- EURUSD finished up in the week close to 4%, spurred by a weak US Dollar.
- Softer-than-expected US CPI report and consumer inflation expectations rising tumbled the US Dollar.
- The double-digit inflation level in Germany underpinned the Euro.
- EURUSD Price Analysis: Upward biased, might test the 200-DMA in the short term.
The Euro (EUR) finished the week on a higher note, following the release of a soft inflation report in the United States, as informed by the Department of Labor (DoL) October’s Consumer Price Index (CPI) report. Consequently, the US Dollar (USD) extended its losses to four consecutive weeks as hopes for a slowdown in the Federal Reserve (Fed) tightening cycle following the CPI release remained high. Therefore, the Euro continued its advance, as the EURUSD gained 1.42%, exchanging hands at 1.0352.
US Consumer Price Index weighs on the US Dollar
Wall Street finished the week with solid gains. The US inflation report on Thursday showed that core CPI, closely followed by the Federal Reserve, eased from 6.6% YoY in September to 6.3%, well below estimates. Meanwhile, the University of Michigan (UoM) Consumer Sentiment for November tumbled to a four-month low from 59.5 to 54.7, as reported on Friday. Delving the UoM poll, inflation expectations for the one-year horizon increased to 5.1%, while the five to 10-year horizon jumped from 2.9% to 3%. Joanne Hsu, director of the survey, said, “Continued uncertainty over inflation expectations suggests that such entrenchment in the future is still possible.”
Last Thursday’s CPI report overshadowed traders’ reaction to the UoM poll. The EURUSD extended its rally on Friday after dipping to its daily low of 1.0163 and soaring sharply toward its daily high at 1.0364.
Traders expect the Fed to hike 50 bps in December
Investors are beginning to price in a less “hawkish” Fed. As shown by the CME FedWatch Tool, money market futures are pricing in a 50 bps rate hike, with odds at around 85.6%, unchanged after the release of US inflation data.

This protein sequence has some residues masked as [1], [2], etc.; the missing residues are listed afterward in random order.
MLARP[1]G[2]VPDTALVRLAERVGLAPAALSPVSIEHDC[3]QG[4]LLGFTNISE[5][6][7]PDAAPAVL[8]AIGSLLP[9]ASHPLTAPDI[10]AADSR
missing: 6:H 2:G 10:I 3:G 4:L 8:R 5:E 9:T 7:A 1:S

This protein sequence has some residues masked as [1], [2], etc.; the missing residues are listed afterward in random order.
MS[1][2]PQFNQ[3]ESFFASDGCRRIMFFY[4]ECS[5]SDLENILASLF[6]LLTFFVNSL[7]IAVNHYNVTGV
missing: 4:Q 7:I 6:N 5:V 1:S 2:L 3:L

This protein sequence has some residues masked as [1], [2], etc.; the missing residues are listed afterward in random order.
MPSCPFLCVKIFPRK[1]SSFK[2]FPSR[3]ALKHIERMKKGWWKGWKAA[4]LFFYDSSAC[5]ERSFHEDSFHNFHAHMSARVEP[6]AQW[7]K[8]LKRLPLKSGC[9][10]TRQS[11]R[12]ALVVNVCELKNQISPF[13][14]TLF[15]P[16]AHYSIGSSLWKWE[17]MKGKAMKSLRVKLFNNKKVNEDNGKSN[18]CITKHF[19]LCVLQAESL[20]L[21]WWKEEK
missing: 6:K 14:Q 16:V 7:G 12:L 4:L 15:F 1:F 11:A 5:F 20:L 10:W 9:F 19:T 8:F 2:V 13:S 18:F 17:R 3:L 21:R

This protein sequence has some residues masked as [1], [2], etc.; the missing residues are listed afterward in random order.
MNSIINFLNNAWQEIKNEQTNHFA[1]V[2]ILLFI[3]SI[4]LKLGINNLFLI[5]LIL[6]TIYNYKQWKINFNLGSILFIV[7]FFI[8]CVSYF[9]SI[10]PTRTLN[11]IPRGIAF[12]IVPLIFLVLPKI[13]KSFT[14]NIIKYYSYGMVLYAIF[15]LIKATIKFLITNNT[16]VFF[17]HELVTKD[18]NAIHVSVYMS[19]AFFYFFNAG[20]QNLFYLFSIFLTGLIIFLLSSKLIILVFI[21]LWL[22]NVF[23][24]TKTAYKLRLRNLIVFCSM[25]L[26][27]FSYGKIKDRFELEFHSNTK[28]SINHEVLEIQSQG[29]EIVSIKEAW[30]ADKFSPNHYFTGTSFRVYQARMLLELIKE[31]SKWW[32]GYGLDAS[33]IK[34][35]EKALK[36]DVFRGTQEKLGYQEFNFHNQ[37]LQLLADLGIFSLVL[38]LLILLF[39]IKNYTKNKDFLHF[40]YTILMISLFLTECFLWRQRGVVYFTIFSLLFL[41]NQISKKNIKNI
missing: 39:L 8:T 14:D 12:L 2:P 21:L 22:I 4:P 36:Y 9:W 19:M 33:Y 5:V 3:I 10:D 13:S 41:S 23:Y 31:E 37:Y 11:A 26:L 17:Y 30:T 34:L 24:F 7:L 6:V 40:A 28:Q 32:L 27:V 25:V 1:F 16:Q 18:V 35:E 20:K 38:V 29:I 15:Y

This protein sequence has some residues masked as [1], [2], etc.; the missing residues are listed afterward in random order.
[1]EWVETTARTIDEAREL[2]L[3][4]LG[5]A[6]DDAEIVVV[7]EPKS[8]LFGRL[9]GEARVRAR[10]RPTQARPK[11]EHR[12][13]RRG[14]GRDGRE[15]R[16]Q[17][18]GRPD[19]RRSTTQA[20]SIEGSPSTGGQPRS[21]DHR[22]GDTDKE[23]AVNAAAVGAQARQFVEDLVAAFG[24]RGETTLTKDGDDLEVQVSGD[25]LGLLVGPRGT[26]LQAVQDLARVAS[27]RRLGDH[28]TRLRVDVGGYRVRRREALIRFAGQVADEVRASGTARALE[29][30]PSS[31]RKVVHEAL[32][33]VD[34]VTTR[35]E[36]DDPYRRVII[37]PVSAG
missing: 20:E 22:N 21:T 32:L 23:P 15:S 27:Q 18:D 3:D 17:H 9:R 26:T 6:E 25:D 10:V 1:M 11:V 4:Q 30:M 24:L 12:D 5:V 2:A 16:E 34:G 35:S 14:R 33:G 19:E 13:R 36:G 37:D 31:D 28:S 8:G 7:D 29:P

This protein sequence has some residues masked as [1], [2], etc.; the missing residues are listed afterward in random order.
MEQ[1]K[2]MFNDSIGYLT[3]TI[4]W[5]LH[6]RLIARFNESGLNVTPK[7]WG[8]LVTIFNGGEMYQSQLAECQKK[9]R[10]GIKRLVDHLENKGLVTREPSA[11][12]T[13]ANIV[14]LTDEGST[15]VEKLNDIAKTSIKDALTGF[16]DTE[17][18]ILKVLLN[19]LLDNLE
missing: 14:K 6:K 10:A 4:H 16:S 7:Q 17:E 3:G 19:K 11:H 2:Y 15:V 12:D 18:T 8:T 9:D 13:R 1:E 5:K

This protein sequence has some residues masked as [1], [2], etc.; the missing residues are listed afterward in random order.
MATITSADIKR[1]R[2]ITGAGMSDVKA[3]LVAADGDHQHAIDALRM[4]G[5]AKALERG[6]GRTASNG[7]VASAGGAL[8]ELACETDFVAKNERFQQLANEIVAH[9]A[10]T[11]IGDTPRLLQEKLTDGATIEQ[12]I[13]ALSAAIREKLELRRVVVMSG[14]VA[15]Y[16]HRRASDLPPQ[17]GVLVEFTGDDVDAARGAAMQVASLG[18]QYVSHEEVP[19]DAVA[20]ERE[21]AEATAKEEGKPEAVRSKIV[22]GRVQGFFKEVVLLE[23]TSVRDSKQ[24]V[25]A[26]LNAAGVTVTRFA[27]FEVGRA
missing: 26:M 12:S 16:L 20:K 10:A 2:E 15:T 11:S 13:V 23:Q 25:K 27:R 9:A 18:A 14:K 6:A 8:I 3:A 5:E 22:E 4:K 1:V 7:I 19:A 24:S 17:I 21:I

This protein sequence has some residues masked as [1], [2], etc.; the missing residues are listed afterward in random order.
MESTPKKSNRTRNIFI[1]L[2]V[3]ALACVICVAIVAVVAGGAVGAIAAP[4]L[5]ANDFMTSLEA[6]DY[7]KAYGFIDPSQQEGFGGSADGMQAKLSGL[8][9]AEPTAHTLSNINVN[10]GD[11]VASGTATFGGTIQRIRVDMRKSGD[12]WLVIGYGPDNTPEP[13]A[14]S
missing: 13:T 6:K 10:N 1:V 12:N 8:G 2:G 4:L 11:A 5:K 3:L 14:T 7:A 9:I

German Harmonised Index of Consumer Prices above 11%
On the Eurozone (EU) side, CPI in Germany increased by 10.4%, at a yearly pace, aligned with the estimate. Meanwhile, as expected, the German Harmonised Index of Consumer Prices (HICP) for October jumped by 11.6% YoY, but 0.7% higher than September’s figures.
Aside from this, a tranche of European Central Bank (ECB) policymakers crossed newswires and kept its hawkish stance, bolstering the Euro. ECB member Robert Holtzman said he would vote for a 50 or 75 bps hike at the December meeting, while the ECB Vice-President Luis De Guindos said that a technical recession in the Eurozone is likely, and added that markets overreacted to US CPI.
Furthermore, ECB Pablo Hernandez de Cos added that the Quantitative Tightening (QT) could be announced in December and that recession probability had increased. In the meantime, ECB member Mario Centeno said that the Euro is not going through an “existential crisis.”
EURUSD Price Forecast: Technical outlook
Given the fundamental backdrop, the EURUSD climbed toward the August 10 swing high at 1.0364. Nevertheless, it failed short of achieving a daily close above it, which could have exacerbated a rally to the 200-day Exponential Moving Average (EMA) at 1.0438. OF note, the Relative Strength Index (RSI), at bullish territory, is almost overbought, but given that the uptrend is strong, technicians consider RSI’s 80 levels as the most extreme. That said, the path of least resistance is upwards.
Therefore, the EURUSD’s first resistance would be the August 10 daily high at 1.0364, followed by the psychological 1.0400 figure. The break above will expose the 200-day EMA. On the other hand, the EURUSD’s first support would be the 1.0300 mark, followed by the 1.0250 and the November 11 low at 1.0163.
Information on these pages contains forward-looking statements that involve risks and uncertainties. Markets and instruments profiled on this page are for informational purposes only and should not in any way come across as a recommendation to buy or sell in these assets. You should do your own thorough research before making any investment decisions. FXStreet does not in any way guarantee that this information is free from mistakes, errors, or material misstatements. It also does not guarantee that this information is of a timely nature. Investing in Open Markets involves a great deal of risk, including the loss of all or a portion of your investment, as well as emotional distress. All risks, losses and costs associated with investing, including total loss of principal, are your responsibility. The views and opinions expressed in this article are those of the authors and do not necessarily reflect the official policy or position of FXStreet nor its advertisers. The author will not be held responsible for information that is found at the end of links posted on this page.
If not otherwise explicitly mentioned in the body of the article, at the time of writing, the author has no position in any stock mentioned in this article and no business relationship with any company mentioned. The author has not received compensation for writing this article, other than from FXStreet.
FXStreet and the author do not provide personalized recommendations. The author makes no representations as to the accuracy, completeness, or suitability of this information. FXStreet and the author will not be liable for any errors, omissions or any losses, injuries or damages arising from this information and its display or use. Errors and omissions excepted.
The author and FXStreet are not registered investment advisors and nothing in this article is intended to be investment advice.